3. Set the environment variable GOOGLE_APPLICATION_CREDENTIALS to the file path of the JSON file that contains your service account key. This variable only applies to your current shell session, so if you open a new session, set the variable again.

Create a Cloud Storage bucket

To deploy a custom prediction routine, you must upload your trained model artifacts and your custom code to Cloud Storage.

Set the name of your Cloud Storage bucket as an environment variable. It must be unique across all Cloud Storage buckets:


Select a region where AI Platform Prediction is available and create another environment variable.


Create your Cloud Storage bucket in this region and, later, use the same region for training and prediction. Run the following command to create the bucket if it doesn't already exist:

gsutil mb -l $REGION gs://$BUCKET_NAME

Building and training a Keras model

Often, you can't use your data in its raw form to train a machine learning model. Even when you can, preprocessing the data before using it for training can sometimes improve your model.

Assuming that you expect the input for prediction to have the same format as your training data, you must apply identical preprocessing during training and prediction to ensure that your model makes consistent predictions.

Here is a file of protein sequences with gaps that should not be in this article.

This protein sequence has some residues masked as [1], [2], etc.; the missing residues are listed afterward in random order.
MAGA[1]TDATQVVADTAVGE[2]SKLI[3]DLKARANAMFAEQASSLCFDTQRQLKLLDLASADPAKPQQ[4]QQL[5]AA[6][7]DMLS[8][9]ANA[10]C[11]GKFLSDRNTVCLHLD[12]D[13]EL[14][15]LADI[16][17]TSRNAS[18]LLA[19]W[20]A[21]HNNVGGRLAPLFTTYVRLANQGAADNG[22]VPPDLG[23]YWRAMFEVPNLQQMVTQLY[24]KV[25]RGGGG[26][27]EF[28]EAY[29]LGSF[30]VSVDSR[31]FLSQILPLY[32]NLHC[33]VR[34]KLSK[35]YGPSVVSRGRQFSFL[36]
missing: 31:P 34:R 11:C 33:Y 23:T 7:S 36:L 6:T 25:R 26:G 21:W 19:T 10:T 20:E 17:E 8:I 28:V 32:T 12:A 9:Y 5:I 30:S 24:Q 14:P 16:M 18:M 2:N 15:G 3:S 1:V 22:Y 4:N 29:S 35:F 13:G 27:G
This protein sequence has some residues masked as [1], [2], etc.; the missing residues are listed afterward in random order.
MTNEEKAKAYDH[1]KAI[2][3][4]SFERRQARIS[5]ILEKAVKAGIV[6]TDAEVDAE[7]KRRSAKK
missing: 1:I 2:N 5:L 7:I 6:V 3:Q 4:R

In this section, create a preprocessing module and use it as part of training. Then export a preprocessor with characteristics learned during training to use later in your custom prediction routine.

Install dependencies for local training

Training locally requires several dependencies:

pip install numpy scikit-learn 'tensorflow=2.3'

Write your preprocessor

Scaling training data so each numerical feature column has a mean of 0 and a standard deviation of 1 can improve your model.

Create, which contains a class to do this scaling:

import numpy as np

class MySimpleScaler(object):
  def __init__(self):
    self._means = None
    self._stds = None

  def preprocess(self, data):
    if self._means is None: # during training only
      self._means = np.mean(data, axis=0)

    if self._stds is None: # during training only
      self._stds = np.std(data, axis=0)
      if not self._stds.all():
        raise ValueError('At least one column has standard deviation of 0.')

    return (data - self._means) / self._stds